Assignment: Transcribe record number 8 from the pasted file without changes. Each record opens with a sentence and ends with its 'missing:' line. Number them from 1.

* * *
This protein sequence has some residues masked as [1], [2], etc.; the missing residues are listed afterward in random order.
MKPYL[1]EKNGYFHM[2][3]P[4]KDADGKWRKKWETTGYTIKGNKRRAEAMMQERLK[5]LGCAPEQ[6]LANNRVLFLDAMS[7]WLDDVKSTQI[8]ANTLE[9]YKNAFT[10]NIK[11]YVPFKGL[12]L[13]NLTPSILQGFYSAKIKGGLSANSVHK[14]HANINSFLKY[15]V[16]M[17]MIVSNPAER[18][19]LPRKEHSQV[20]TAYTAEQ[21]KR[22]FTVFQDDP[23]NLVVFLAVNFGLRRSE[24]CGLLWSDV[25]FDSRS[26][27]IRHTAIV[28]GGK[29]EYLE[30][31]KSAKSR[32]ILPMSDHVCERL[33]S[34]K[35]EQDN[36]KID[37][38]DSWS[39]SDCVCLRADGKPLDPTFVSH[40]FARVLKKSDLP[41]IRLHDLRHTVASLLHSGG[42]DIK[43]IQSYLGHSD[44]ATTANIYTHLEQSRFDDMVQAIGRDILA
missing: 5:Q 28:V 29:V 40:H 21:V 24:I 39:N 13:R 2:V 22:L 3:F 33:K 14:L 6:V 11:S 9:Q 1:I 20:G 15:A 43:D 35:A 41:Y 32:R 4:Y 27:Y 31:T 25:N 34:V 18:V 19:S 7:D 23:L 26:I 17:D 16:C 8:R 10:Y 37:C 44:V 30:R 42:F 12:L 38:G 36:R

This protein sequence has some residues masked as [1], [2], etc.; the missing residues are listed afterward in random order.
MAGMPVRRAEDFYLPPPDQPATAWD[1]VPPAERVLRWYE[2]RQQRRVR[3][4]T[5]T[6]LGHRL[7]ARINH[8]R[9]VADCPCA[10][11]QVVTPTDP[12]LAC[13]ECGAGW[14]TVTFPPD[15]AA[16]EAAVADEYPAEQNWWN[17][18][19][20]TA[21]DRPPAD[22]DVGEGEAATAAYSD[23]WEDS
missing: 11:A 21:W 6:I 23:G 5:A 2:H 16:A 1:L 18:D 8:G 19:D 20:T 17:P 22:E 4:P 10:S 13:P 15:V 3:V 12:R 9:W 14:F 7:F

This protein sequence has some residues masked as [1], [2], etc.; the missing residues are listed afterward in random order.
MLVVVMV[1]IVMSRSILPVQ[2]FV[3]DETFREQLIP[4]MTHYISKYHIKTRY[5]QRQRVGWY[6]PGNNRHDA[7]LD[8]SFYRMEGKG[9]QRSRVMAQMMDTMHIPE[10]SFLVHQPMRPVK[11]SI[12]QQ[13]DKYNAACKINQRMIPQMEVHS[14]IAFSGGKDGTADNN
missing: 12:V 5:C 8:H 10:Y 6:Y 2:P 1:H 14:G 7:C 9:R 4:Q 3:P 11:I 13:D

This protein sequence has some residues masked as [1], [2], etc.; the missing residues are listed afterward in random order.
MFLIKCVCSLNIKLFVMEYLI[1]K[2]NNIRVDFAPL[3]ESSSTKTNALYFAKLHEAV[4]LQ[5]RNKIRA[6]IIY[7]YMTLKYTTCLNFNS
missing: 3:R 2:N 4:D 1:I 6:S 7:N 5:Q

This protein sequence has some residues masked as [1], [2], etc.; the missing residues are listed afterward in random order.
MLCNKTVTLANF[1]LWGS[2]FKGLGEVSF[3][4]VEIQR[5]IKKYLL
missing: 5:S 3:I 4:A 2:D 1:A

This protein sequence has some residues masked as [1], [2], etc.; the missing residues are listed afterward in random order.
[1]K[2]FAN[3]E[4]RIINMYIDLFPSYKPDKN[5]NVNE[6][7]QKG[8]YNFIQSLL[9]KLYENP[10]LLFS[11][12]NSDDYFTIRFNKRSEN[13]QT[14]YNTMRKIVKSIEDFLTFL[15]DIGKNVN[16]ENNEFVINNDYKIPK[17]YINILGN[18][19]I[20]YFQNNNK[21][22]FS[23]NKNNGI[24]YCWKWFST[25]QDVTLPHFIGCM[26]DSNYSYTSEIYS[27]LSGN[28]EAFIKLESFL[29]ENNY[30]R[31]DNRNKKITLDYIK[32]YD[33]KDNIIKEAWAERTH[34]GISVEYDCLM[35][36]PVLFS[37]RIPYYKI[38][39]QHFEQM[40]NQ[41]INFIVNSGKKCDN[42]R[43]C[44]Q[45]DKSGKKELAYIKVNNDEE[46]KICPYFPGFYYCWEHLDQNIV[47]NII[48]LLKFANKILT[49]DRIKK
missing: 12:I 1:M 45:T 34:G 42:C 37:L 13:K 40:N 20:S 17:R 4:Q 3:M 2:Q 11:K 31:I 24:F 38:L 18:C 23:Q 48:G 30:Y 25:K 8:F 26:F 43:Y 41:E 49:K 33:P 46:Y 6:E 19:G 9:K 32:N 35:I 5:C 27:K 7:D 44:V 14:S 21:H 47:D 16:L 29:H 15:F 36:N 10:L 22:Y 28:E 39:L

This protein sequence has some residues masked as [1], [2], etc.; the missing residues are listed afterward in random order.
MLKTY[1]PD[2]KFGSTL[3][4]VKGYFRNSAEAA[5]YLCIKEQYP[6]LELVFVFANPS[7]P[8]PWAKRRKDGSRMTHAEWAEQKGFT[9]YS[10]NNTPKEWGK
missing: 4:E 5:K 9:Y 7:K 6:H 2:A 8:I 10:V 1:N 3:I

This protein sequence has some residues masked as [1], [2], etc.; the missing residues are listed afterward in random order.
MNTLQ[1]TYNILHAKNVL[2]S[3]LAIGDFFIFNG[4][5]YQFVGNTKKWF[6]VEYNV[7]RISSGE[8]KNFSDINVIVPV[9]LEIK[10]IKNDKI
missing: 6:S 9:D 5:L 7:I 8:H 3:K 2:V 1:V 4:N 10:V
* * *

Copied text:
This protein sequence has some residues masked as [1], [2], etc.; the missing residues are listed afterward in random order.
MNTLQ[1]TYNILHAKNVL[2]S[3]LAIGDFFIFNG[4][5]YQFVGNTKKWF[6]VEYNV[7]RISSGE[8]KNFSDINVIVPV[9]LEIK[10]IKNDKI
missing: 6:S 9:D 5:L 7:I 8:H 3:K 2:V 1:V 4:N 10:V